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Encore: Encore! Encore! Applauding the literal showstopper


On occasion, we reach back into our ALL THINGS CONSIDERED archives in search of reports we've done that can offer perspective on today's events. When we rebroadcast an archived piece on the air, we call that an encore. Well, today we're encoring a piece that is actually about encores - the theatrical kind...


PFEIFFER: ...You know, when the audience likes something so much that it begs the performers to do it again. In 2012, when we originally broadcast the piece you're about to hear, New York's Metropolitan Opera, which had a policy forbidding encores, had just allowed a performer to do one for only the third time in decades. Our critic Bob Mondello says there was a reason that most venues do not forbid this sort of literal showstopper.


BOB MONDELLO: I'm not much of an opera buff, but I've been going to concerts and musicals for decades, and I'd give anything to see another encore. I've only ever seen one real audience-driven, can't-go-on-with-the-show-until-you-sing-it-again - because encore means again - showstopper - lots of fake ones, though. And until I saw the real one, I used to think they were real.

Take the encore that audiences have always demanded after the title number in "Hello, Dolly!" Two-dozen tuxedoed waiters at the Harmonia Gardens restaurant welcoming Dolly - in this case, Pearl Bailey, who'd been away from the theater for a decade at that point - back where she belonged.


UNIDENTIFIED SINGERS: (Singing) Wow, wow, wow, fellows. Hey, ya. Look at the old girl now, fellows. Wow.

MONDELLO: There's a runway around the orchestra pit. And right here at the climax of the song, she has led them in an arm-waving parade around it, close enough to touch, and all those waiters arrayed behind her, arms stretched high. And the audience just cheers and cheers. I remember Pearl Bailey really milking that applause, the crowd screaming more and her shaking her head no and grinning. Then after a while, she looked down at the conductor, and he pointed to his watch and shook his head no. But they're still cheering. So finally she walks to the side of the stage, kicks off her shoes, hitches up her girdle, and the audience roars, because now it's clear that she's going to do another chorus, and the conductor raises his baton.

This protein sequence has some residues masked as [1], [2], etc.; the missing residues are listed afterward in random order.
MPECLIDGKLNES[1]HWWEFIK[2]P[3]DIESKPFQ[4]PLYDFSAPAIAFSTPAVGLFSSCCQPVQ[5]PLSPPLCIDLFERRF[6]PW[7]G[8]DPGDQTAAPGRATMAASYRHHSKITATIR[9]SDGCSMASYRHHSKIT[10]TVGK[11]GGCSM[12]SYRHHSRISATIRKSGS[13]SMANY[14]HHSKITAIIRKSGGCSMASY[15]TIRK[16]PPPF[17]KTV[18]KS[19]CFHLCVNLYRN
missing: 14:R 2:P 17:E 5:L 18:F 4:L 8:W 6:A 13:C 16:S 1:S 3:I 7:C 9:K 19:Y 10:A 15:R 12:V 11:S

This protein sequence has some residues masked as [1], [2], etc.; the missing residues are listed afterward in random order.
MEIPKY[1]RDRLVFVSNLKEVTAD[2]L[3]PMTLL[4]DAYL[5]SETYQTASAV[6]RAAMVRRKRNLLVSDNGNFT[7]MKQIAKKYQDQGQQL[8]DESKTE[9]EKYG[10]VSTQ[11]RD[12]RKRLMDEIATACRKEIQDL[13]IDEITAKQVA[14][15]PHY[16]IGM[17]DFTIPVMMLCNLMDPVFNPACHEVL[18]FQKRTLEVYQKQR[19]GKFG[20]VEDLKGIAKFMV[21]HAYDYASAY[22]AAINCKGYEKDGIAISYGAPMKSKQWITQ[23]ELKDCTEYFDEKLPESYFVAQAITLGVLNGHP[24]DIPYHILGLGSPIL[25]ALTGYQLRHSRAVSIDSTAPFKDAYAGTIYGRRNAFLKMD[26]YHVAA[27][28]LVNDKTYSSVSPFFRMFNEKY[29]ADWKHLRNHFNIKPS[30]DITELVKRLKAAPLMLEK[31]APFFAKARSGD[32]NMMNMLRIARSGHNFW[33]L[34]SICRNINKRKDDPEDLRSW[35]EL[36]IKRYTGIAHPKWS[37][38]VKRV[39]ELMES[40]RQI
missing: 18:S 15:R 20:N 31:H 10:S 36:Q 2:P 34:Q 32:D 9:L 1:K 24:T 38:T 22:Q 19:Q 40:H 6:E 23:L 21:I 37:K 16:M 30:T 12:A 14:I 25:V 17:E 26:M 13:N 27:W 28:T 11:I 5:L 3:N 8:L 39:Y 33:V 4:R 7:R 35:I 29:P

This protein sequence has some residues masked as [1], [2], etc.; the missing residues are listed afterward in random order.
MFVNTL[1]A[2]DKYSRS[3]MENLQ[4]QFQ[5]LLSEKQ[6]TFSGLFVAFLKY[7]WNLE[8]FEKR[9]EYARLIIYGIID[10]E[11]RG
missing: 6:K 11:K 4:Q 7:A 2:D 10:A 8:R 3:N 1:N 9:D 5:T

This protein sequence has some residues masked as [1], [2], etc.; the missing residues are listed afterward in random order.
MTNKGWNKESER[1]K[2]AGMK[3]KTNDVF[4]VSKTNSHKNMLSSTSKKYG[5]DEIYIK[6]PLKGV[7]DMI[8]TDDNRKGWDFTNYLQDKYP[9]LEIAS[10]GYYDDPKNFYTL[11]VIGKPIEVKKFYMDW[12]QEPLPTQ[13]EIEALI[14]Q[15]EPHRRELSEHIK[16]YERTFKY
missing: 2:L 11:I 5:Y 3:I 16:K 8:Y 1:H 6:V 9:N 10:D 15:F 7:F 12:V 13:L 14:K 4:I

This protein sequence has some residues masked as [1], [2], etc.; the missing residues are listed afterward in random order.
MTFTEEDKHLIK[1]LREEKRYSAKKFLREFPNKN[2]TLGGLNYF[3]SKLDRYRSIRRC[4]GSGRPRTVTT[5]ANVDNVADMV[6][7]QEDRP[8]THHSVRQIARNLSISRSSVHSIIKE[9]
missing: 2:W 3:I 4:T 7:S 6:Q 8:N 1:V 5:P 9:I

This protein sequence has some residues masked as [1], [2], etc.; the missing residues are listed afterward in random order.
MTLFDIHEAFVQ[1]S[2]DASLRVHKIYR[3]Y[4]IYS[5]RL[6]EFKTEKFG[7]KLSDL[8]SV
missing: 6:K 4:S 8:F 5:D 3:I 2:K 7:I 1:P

MONDELLO: And they're off...



MONDELLO: ...Bailey whipping up a frenzy all over again.



MONDELLO: And this time, all those waiters dance off the stage and into the wings, leaving just her to play the next scene, which is when it's clear that the whole thing - all that saying no and watch-checking - was fake. For her to be able to play this next scene, they had to dance all those waiters off the stage - had to. It was going to happen even if nobody applauded - really smart staging, but not a real showstopper.

Real showstopping encores, where the audience takes control and will not let the show start up again until the actors sing the song a second time, I'd read about, but they always seem to be from some previous era.


ETHEL MERMAN: (Singing) I...

MONDELLO: Ethel Merman holding the I in "I Got Rhythm" for 16 bars and the audience making her sing it over and over because they couldn't believe she'd done it. That's a showstopper, so legendary she did it on TV with Judy Garland years later - that's what you're hearing now - just to prove she still could - same reaction, obviously.

Another historic one - Mary Martin singing a little Cole Porter ditty in her first Broadway show.


MARY MARTIN: (Singing) For since I've come to care for such a sweet millionaire.

MONDELLO: She's singing sweetly like the ingenue she was and doing a sort of mock striptease, dropping her fur coat. And the combination just brought the house down on opening night.


MARTIN: (Singing) But when I do, I don't follow through because my heart belongs to daddy.

MONDELLO: Remember; this was her first show. So when the audience made her sing it again - 11 times, by some reports - she must have just thought, this is how Broadway works.


MARTIN: (Singing) I just adore his asking for more, but my heart belongs to daddy.